ABOVEetc.), even if in the Modularization of XHTML™ they are classified as Inline Presentational elements. They are problematic to classify, because they are semi-presentational or semi-phrasal elements. Indeed they could be expressed with some phrasal elements with semantic classes (for example
ADDRESS: I use it in the original purpose in the end of the document to tell my contact informations. In addition I express with this element group of related web addresses. I a way the can be understand as contact information to other sites An example.
BLOCKQUOTE: I use to quote some person, which is the original usage of this element. In addition I use it into long code examples as if code quotations (the element
PREdoesn't always fit to this purpose).
PRE(preformatted > pre). I express with it some code examples in situations, where it works better than
BLOCKQUOTE. The semantic meaning of this element is: the white space in this element is relevant (the text is preformatted in the code level and the element gives a parsing instruction to the browser - it doesn't fulfil the ideals of phrasal elements and it should not belong among them but to an own classification, which W3C has not looked to be justifiable).
H1-H5(heading > h). Instead of trying to create heading with nested elements (for example
<P><BIG><BIG>...) it is much more reasonable to use special heading elements. I have used them systematic in five levels (the lowest level is
H6, which I don't have used).
DL(definition list > dl).
DLand and its child-elements (
DD) have strong semantic usage and at that mean they resemble phrasal block elements
ADDRESS. I use them in some quotations. I use commonly also other list elements in semantic purposes.
P(paragraph > p). Even if the element
Pis classified in the Modularization of XHTML as Block structural, I use it only as phrasal purposes to express text paragraphs. In my mind it can be compared to
ADDRESShave strong semantic meaning and they are weak structural elements. Paragraphs are basic phrases,
BLOCKQUOTEetc. are special phrases. I use in my CSS-site the element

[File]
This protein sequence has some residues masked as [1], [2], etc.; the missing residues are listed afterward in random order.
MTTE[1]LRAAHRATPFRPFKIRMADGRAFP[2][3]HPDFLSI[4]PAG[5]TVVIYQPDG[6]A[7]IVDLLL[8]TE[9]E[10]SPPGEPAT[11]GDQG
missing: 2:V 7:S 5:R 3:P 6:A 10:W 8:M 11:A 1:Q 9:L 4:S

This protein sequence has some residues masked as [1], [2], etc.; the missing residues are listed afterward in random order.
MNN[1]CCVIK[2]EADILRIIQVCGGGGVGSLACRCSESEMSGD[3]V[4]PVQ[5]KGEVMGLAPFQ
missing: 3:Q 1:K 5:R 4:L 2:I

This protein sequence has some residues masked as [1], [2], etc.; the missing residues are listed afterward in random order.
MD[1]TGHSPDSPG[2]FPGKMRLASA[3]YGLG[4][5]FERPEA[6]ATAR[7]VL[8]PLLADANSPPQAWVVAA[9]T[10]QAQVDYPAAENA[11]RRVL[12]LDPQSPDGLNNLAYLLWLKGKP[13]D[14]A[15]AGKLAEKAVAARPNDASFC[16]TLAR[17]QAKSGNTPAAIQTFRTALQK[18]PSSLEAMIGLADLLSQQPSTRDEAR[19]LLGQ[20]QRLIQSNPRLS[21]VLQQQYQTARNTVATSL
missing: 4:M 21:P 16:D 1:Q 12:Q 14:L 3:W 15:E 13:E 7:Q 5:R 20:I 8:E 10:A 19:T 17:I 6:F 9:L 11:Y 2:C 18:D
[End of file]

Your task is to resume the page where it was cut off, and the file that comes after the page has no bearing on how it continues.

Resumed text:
DIVas the basic structural element. I recommend in general this usage.
In theory it is possible to use also following phrasal inline level elements, which I have not used:
ABBR(abbreviation > abbr): in those official browsers, which I have used, it is supported only in Opera 4.x+ and Mozilla Gecko browsers (even MS IE 6.0 for Windows doesn't support it). The meaning of this element is quite the same as
KBD(keyboard data > kbd): this element represents keyboard data. Widely supported element, but It doesn't have for me any reasonable usage.
Indeed I would need at least one additional element (for
TERM) to represent
official names and terms. I know that XML designed to give more
semantics to the Internet, because HTML can never fully satisfy
semantics needs and semantic HTML elements must use wider, which
is the original purpose. I would like to write
</term>, but user agents should handle
XHTML like XML in order to apply CSS to own elements - maybe this
is possible in future.
In principle the semantics could be expressed with the
class attribute, but it is intended primary as
presentational usage. It is not good idea to express semantics
with this attribute. HTML could work better at the following
TABLEand list elements, for example
In order to get proper working aural and visual pages, it is important not to misuse elements and create artificial complex structures, which don't have reasonable semantics.
Some authors recommends to use the element
P to add space. In my mind this cause bad semantics, because an empty paragraph is not semantic a real paragraph. Instead
BR means always additional line break and I recommend to use it or CSS to add space. On the other hand if real paragraphs are needed, it is also bad habit to create paragraphs by using the double
When pure visual presentational elements (
I etc.) are not used, the structure is clear and the content is accessible. I have tried to use elements so that they have reasonable semantics also to aural browsers. I have used also the
summary attributes in order to give short explanations of some links, images and tables (the attribute
summary concerns only aural browser, but the the attribute
title works also in many visual browsers).
Such traditional HTML 3.2 elements, which are not recommended to use in HTML 4.0 documents are called as legacy elements (for example the element
FONT and the attribute
align). They have commonly only visual meaning and they should be used as seldom as possible (in the Modularization of XHTML, the Legacy Module concerns also some non-presentational attributes).